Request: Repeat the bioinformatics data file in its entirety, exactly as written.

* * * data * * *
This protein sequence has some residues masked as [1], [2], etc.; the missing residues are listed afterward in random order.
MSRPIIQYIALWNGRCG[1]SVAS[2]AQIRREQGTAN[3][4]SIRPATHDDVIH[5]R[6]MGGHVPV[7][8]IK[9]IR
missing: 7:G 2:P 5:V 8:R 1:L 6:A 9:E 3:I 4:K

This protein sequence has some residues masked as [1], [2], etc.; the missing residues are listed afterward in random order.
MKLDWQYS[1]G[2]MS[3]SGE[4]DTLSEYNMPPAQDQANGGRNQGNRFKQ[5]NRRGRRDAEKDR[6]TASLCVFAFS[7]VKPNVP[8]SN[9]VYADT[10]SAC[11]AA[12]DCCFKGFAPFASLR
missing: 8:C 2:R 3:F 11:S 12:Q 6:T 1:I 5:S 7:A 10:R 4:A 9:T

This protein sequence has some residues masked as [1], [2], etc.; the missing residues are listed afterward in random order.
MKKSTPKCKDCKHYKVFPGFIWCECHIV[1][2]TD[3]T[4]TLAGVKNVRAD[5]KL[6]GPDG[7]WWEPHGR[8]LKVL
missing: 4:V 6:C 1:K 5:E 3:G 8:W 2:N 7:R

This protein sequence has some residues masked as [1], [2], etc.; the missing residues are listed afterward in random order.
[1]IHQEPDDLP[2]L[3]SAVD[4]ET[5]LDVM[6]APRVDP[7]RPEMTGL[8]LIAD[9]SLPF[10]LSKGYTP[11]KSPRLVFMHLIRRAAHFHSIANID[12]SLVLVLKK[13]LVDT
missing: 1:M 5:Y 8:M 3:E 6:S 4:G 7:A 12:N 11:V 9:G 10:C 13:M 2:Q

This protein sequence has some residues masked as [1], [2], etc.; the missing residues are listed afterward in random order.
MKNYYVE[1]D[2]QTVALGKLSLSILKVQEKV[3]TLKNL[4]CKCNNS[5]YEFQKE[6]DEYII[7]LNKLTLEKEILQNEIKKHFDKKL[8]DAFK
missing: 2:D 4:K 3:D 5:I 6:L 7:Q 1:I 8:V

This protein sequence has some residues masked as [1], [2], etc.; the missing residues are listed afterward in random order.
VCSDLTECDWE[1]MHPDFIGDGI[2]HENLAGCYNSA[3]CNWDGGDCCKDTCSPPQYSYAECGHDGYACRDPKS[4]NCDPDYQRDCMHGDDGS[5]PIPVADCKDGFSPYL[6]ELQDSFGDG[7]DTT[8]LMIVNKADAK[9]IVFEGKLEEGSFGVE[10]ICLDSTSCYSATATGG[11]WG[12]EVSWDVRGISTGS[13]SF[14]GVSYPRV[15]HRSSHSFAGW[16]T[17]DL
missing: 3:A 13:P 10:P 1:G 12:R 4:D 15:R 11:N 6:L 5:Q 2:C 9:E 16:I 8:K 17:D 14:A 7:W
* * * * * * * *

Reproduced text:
This protein sequence has some residues masked as [1], [2], etc.; the missing residues are listed afterward in random order.
MSRPIIQYIALWNGRCG[1]SVAS[2]AQIRREQGTAN[3][4]SIRPATHDDVIH[5]R[6]MGGHVPV[7][8]IK[9]IR
missing: 7:G 2:P 5:V 8:R 1:L 6:A 9:E 3:I 4:K

This protein sequence has some residues masked as [1], [2], etc.; the missing residues are listed afterward in random order.
MKLDWQYS[1]G[2]MS[3]SGE[4]DTLSEYNMPPAQDQANGGRNQGNRFKQ[5]NRRGRRDAEKDR[6]TASLCVFAFS[7]VKPNVP[8]SN[9]VYADT[10]SAC[11]AA[12]DCCFKGFAPFASLR
missing: 8:C 2:R 3:F 11:S 12:Q 6:T 1:I 5:S 7:A 10:R 4:A 9:T

This protein sequence has some residues masked as [1], [2], etc.; the missing residues are listed afterward in random order.
MKKSTPKCKDCKHYKVFPGFIWCECHIV[1][2]TD[3]T[4]TLAGVKNVRAD[5]KL[6]GPDG[7]WWEPHGR[8]LKVL
missing: 4:V 6:C 1:K 5:E 3:G 8:W 2:N 7:R

This protein sequence has some residues masked as [1], [2], etc.; the missing residues are listed afterward in random order.
[1]IHQEPDDLP[2]L[3]SAVD[4]ET[5]LDVM[6]APRVDP[7]RPEMTGL[8]LIAD[9]SLPF[10]LSKGYTP[11]KSPRLVFMHLIRRAAHFHSIANID[12]SLVLVLKK[13]LVDT
missing: 1:M 5:Y 8:M 3:E 6:S 4:G 7:A 12:N 11:V 9:G 10:C 13:M 2:Q

This protein sequence has some residues masked as [1], [2], etc.; the missing residues are listed afterward in random order.
MKNYYVE[1]D[2]QTVALGKLSLSILKVQEKV[3]TLKNL[4]CKCNNS[5]YEFQKE[6]DEYII[7]LNKLTLEKEILQNEIKKHFDKKL[8]DAFK
missing: 2:D 4:K 3:D 5:I 6:L 7:Q 1:I 8:V

This protein sequence has some residues masked as [1], [2], etc.; the missing residues are listed afterward in random order.
VCSDLTECDWE[1]MHPDFIGDGI[2]HENLAGCYNSA[3]CNWDGGDCCKDTCSPPQYSYAECGHDGYACRDPKS[4]NCDPDYQRDCMHGDDGS[5]PIPVADCKDGFSPYL[6]ELQDSFGDG[7]DTT[8]LMIVNKADAK[9]IVFEGKLEEGSFGVE[10]ICLDSTSCYSATATGG[11]WG[12]EVSWDVRGISTGS[13]SF[14]GVSYPRV[15]HRSSHSFAGW[16]T[17]DL
missing: 3:A 13:P 10:P 1:G 12:R 4:D 15:R 11:N 6:L 5:Q 2:C 9:E 16:I 8:K 17:D 14:A 7:W